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A hilarious, heartwarming middle school drama.

The course of true love never did run smooth.

Seventh grader Emmy Woods is a lot of things. Consummate schemer. Aspiring app developer. Risk taker. And where her best friend, Harper, is concerned, she’s “Emerie Woods: Love Coordinator.” But a matchmaking attempt goes horribly wrong, and Emmy knows exactly who to blame: boys, “humanity’s greatest unsolved mystery.” When she wakes up one morning with a new app on her phone that translates the hitherto-hidden thoughts of boys, she thinks she’s hit the jackpot and starts making matches left and right. But when the secret of the app falls into the wrong hands, Emmy must face the consequences of meddling in others’ love lives. Emmy is a lively, engaging narrator, and even the most minor characters are richly imbued with distinctive quirks, desires, and traumas. Brody expertly teases romances, fractured friendships, and plot twists, keeping readers guessing at every turn. Echoes of Shakespeare’s A Midsummer Night’s Dream, which the language arts class is reading, provide added spice. Emmy is White, and there is some diversity in the supporting cast. In a jarring note seemingly equating Whiteness with being American, the book states that Harper’s black hair is from her Korean-born father, but she got “her hazel eyes and fair complexion from her mom, who was born right here in Highbury.”

A hilarious, heartwarming middle school drama. (Fiction. 10-13)

Pub Date: May 4, 2021

ISBN: 978-0-593-17368-8

Page Count: 368

Publisher: Delacorte

Review Posted Online: Feb. 25, 2021

Kirkus Reviews Issue: March 15, 2021

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From the School for Good and Evil series , Vol. 1

Rich and strange (and kitted out with an eye-catching cover), but stronger in the set pieces than the internal logic.

Chainani works an elaborate sea change akin to Gregory Maguire’s Wicked (1995), though he leaves the waters muddied.

Every four years, two children, one regarded as particularly nice and the other particularly nasty, are snatched from the village of Gavaldon by the shadowy School Master to attend the divided titular school. Those who survive to graduate become major or minor characters in fairy tales. When it happens to sweet, Disney princess–like Sophie and  her friend Agatha, plain of features, sour of disposition and low of self-esteem, they are both horrified to discover that they’ve been dropped not where they expect but at Evil and at Good respectively. Gradually—too gradually, as the author strings out hundreds of pages of Hogwarts-style pranks, classroom mishaps and competitions both academic and romantic—it becomes clear that the placement wasn’t a mistake at all. Growing into their true natures amid revelations and marked physical changes, the two spark escalating rivalry between the wings of the school. This leads up to a vicious climactic fight that sees Good and Evil repeatedly switching sides. At this point, readers are likely to feel suddenly left behind, as, thanks to summary deus ex machina resolutions, everything turns out swell(ish).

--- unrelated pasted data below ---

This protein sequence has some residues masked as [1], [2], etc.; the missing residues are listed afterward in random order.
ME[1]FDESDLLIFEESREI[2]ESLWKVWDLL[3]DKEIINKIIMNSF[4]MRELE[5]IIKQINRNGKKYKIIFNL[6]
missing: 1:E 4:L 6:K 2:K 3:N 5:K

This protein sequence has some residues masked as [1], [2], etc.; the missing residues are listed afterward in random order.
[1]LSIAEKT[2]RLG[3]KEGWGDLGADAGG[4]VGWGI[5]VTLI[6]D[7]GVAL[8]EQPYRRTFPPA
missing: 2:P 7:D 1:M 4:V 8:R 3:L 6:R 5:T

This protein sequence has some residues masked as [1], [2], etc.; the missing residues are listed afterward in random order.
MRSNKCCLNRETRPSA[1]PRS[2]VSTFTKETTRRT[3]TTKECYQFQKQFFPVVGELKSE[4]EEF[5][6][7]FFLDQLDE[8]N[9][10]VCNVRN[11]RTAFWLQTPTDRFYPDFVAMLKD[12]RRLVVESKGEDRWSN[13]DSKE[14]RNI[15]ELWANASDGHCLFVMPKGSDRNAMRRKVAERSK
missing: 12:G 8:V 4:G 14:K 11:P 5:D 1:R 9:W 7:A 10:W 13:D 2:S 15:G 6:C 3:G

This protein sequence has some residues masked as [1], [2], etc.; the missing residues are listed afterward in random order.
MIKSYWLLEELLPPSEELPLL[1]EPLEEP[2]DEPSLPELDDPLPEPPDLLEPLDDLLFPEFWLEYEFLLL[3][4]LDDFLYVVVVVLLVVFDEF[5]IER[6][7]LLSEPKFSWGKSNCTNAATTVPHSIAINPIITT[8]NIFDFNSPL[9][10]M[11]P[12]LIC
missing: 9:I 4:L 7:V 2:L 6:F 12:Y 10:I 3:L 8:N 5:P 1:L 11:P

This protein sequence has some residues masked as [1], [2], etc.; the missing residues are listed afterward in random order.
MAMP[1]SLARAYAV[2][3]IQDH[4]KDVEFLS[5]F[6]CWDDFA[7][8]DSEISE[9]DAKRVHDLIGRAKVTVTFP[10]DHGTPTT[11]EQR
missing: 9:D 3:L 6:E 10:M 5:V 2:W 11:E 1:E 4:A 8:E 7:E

Rich and strange (and kitted out with an eye-catching cover), but stronger in the set pieces than the internal logic. (Fantasy. 11-13)

Pub Date: May 14, 2013

ISBN: 978-0-06-210489-2

Page Count: 496

Publisher: Harper/HarperCollins

Review Posted Online: Feb. 12, 2013

Kirkus Reviews Issue: April 15, 2013

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Cinematic, over-the-top decadence, a tense race against time, and lessons on what’s truly valuable.

A reward of $5,000,000 almost ruins everything for two seventh graders.

On a class trip to New York City, Felix and Benji find a wallet belonging to social media billionaire Laura Friendly. Benji, a well-off, chaotic kid with learning disabilities, swipes $20 from the wallet before they send it back to its owner. Felix, a poor, shy, rule-follower, reluctantly consents. So when Laura Friendly herself arrives to give them a reward for the returned wallet, she’s annoyed. To teach her larcenous helpers a lesson, Laura offers them a deal: a $20,000 college scholarship or slightly over $5 million cash—but with strings attached. The boys must spend all the money in 30 days, with legal stipulations preventing them from giving anything away, investing, or telling anyone about it. The glorious windfall quickly grows to become a chore and then a torment as the boys appear increasingly selfish and irresponsible to the adults in their lives. They rent luxury cars, hire a (wonderful) philosophy undergrad as a chauffeur, take their families to Disney World, and spend thousands on in-app game purchases. Yet, surrounded by hedonistically described piles of loot and filthy lucre, the boys long for simpler fundamentals. The absorbing spending spree reads like a fun family film, gleefully stuffed with the very opulence it warns against. Major characters are White.

Cinematic, over-the-top decadence, a tense race against time, and lessons on what’s truly valuable. (mathematical explanations) (Fiction. 10-12)

Pub Date: Sept. 1, 2020

ISBN: 978-0-593-17525-5

Page Count: 336

Publisher: Random House

Review Posted Online: June 29, 2020

Kirkus Reviews Issue: July 15, 2020

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